TV Review: ‘ARCHER’ – “Comparative Wickedness of Civilized and Unenlightened Peoples” (Season 9, Episode 7)

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Connor Bynum // Film Critic

ARCHER: DANGER ISLAND – “Comparative Wickedness of Civilized and Unenlightened Peoples”

Season 9, Ep. 7
aired on FXX on June 6

Creator: Adam Reed
Voice cast: H. Jon BenjaminEugene CorderoJudy GreerAmber NashChris ParnellAdam ReedAisha Tyler and Jessica Walter

Last week’s episode of ARCHER: DANGER ISLAND offered up a nice change in pace over the last few episodes of the season by really ramping up the action elements of the show, while also reuniting the three groups of characters into one narrative arch. While it wasn’t as comedically pleasing as episodes from recent weeks, it was still a satisfying battle-heavy episode with a few good laughs along the way.

The start of the episode features Archer (H. Jon Benjamin) and Pam (Amber Nash) enjoying their newfound alliance with the local cannibals. With Fuchs (Chris Parnell) and his Nazi goons fast approaching to attack their village, Archer is tasked with training the cannibals to ward off the incoming attack. There’s a fun bit of banter between Archer and Noah (David Cross) who still struggles to translate Archer’s idioms into the native tongue, particularly when Archer suggests that the only way they would be ready in time is if they had a training montage.

ARCHER: Danger Island — “Comparative Wickedness of Civilized and Unenlightened Peoples” — Season 9, Episode 7 (Aired Wednesday, June 6, 10:00 p.m. e/p) Pictured (l-r): Noah (voice of David Cross), Sterling Archer (voice of H. Jon Benjamin). CR: FXX

The episode does a fine job in establishing the traps Archer has devised before the attack, each manned by a unique group of cannibals such as the old men hiding in pits, a giant spiked swinging log called “The Widowmaker,” and my personal favorite “The Chub Club” – a group of obese kids with blow darts. But just as the battle plans are set, none other than Malory (Jessica Walter), Ray (Adam Reed), Lana (Aisha Tyler), Charlotte (Judy Greer) and Crackers (Lucky Yates) arrive at the camp. Easily the best part of this interaction is how the cannibals declare Charlotte a goddess who obviously accepts her newfound deity with insane levels of enthusiasm. This unfortunately sets up the B-plot of the episode that doesn’t really go anywhere as Charlotte and Lana essentially stay in a hut and bicker while the the battle rages on outside.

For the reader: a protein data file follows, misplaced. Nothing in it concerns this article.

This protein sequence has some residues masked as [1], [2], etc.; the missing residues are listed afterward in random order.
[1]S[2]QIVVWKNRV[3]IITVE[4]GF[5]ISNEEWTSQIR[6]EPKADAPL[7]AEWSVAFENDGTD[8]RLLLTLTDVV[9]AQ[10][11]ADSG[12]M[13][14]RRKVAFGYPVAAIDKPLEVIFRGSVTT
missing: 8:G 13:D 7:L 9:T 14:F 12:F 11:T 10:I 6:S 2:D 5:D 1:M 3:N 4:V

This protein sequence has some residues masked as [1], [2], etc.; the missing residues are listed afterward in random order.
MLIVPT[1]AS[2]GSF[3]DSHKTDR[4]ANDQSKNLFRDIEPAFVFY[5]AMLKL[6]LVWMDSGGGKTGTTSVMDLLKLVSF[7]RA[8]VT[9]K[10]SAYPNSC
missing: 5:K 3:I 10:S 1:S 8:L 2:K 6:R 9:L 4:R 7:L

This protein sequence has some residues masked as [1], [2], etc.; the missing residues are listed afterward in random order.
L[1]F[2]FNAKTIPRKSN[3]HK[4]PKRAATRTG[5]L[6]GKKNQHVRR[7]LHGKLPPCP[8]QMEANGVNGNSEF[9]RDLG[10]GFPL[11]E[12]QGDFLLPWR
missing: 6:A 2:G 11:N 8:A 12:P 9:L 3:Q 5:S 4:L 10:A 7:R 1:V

As for the battle, this is probably the most gruesome action sequence the show has ever produced. Both cannibal and Nazi soldiers are horribly mangled with mortar rounds, guns, arrows, and spikes with blood and gore aplenty. Of course featuring graphic violence is in no way something new for the series, but with nearly half of the episode dedicating its time to such a bloodbath it does feel a little more like padding for a pretty thin episode.

Fuchs essentially spends the whole episode high on cocaine and shouting orders at his Nazi soldiers. Parnell’s German accent still isn’t my favorite, but the fact that spends the majority of his screen time with a “Hitler Mustache” made out of cocaine was admittedly a clever sight gag. However, his final stand with the ALIENS-inspired mech suit was definitely a fun callback to the Season 3 Space Pirate episodes and hearing his coke-fueled maniacal laugh after losing an eye in the fight felt like the first time Fuchs feels like a formidable villain for the season.

Overall, COMPARATIVE WICKEDNESS OF CIVILIZED AND UNENLIGHTENED PEOPLES felt just as padded as its title suggests. It wasn’t necessarily an unenjoyable episode, but I’m definitely hoping that the remaining three carry a little more narrative weight as they bring DANGER ISLAND to a close.

Grade: B-

A preview for Episode 8:

About author

Preston Barta

Hello, there! My name is Preston Barta, and I am the features editor of Fresh Fiction and senior film critic at the Denton Record-Chronicle. My cinematic love story began where I was born: off planet on the isolated desert world of the Jakku system. It's there I passed the time scavenging for loose parts with my good friend Rey. One day I found an old film projector and a dusty reel of the 1975 film JAWS. It rocked my world so much that I left my kinfolk in the rearview (I so miss their morning cups of green milk) to pursue my dreams of writing about film. It wasn't long until I met two gents who said they would give me a lift. I can't recall their names, but one was an older man who liked to point a lot and the other was a tall, hairy fella. They got me as far as one of Jupiter's moons where we crossed paths with the U.S.S. Enterprise. Some pointy-eared bastard said I was clear to come aboard. He saw that I was clutching my beloved shark movie and invited me to the "moving pictures room" where he was screening the 1993 film JURASSIC PARK to his crew. He said my life would be much more prosperous if I were familiar with more work by the god named Steven Spielberg. From there, my love for cinema blossomed. Once we reached planet Earth, everything changed. I found the small town of Denton, TX, and was welcomed into the Barta family. They showed me the writings of local film critic Boo Allen. He became my hero and caused me to chase a degree in film and journalism. After my studies at graduate of the Hogwarts School of Witchcraft and Wizardry, I met some film critics who showed me the ropes and got me into my first press screening: 2011's THE GREEN LANTERN. Don't worry; I recovered just fine. MAD MAX: FURY ROAD was only four years away.